I’m interested in the way a physical piece of art functions in today’s world as a simple but powerful communication tool. Because it exists outside of the (sometimes deafening) online cacophony, a physical object can prompt us toward our inner dialogue / questions / emotions without immediate access to crowdsourced opinions. Sometimes it’s just a simple grounding- a hand holding oranges, and yet the world-wide reach still exists because when someone stands right here in front of this work, the viewer and the artist get to communicate. Right here. Right now. Art behaves as a radical conduit and connector in this way. This notebook has been taken apart and put back together with different materials- the paper replaced with canvas; the neat stitching replaced with bulky blue thread. It’s an exploration or exercise on how sometimes the only way to shift our understanding or enact change is to deconstruct what is in front of us and put it back together in a new way. It is now something that is both strong and gentle. But also funny. Because joy is powerful.
Philadelphia, USA, 1983. Illustrator, Painter.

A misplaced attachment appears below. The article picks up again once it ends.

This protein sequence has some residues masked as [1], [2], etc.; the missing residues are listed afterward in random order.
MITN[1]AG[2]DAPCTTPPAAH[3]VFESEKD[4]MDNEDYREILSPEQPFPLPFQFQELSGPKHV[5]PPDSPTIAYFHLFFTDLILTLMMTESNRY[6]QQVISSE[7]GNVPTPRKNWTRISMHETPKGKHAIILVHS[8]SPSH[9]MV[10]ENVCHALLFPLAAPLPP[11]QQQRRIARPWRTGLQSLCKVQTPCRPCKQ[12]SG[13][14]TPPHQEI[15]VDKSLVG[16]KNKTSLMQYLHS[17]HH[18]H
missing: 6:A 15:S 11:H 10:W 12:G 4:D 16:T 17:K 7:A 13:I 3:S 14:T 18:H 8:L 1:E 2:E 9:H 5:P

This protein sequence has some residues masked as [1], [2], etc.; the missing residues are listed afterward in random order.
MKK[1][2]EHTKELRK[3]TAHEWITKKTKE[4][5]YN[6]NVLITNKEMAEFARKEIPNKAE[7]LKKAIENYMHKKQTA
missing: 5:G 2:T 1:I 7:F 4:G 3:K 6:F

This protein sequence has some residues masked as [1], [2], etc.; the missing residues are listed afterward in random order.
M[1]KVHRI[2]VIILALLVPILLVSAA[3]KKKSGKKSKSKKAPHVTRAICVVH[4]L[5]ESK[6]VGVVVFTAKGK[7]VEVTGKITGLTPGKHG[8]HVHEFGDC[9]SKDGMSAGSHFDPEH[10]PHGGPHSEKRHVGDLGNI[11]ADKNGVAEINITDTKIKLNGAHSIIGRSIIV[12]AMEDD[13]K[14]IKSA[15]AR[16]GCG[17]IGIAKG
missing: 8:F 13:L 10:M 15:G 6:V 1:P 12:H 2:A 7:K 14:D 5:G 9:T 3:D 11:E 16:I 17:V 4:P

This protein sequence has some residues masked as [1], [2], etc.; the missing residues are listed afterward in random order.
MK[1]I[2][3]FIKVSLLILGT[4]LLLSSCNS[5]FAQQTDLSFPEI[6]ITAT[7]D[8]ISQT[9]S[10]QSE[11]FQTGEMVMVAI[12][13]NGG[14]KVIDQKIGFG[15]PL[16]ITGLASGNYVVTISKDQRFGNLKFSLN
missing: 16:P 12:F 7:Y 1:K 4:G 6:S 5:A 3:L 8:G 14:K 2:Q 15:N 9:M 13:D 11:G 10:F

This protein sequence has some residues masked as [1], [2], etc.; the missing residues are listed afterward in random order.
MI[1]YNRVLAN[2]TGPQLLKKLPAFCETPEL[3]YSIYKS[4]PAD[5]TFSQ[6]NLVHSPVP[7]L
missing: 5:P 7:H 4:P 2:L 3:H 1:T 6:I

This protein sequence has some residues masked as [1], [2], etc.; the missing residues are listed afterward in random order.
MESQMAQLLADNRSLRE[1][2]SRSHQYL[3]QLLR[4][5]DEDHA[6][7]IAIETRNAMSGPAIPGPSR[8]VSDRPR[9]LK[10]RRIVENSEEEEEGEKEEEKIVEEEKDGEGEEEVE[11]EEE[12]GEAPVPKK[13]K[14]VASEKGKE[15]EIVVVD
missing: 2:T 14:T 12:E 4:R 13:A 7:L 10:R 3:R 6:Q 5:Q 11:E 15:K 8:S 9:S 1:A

Elizabeth Bergeland is an American painter and illustrator living and working in Philadelphia, PA. Elizabeth received her BFA in painting alongside Anthropology from the University of Colorado in 2006. Working primarily in oils, Bergeland’s large-scale paintings often feature realistically depicted figures alongside heavy symbolism, placed in imagined, colorful spaces. At the core of her work is the search for nuance and unspoken double standards alongside a desire to keep curiosity and a sense of humor intact. Recently, her work has turned toward the topic of masculinity and how we, as Americans, are raising our boys. Initiated by the desire to simply “try on” a reversal of traditional roles by instead placing men’s bodies in the canvas from the vantage point of the female gaze, Bergeland is asking what it means to, “be a man” and discovering the myriad of ways that masculinity hurts men too. She has exhibited her work nationally and has been notably featured in Artit Magazine, Create Magazine, Friend of the Artist, Philadelphia Magazine, The Visionary Projects, Fuerteventura Times and Design Sponge. She is the illustrator of Being Edie is Hard Today (2019), and The Great Whipplethorp Bug Collection (2021) with publisher Little,Brown. She lives with her husband and three children.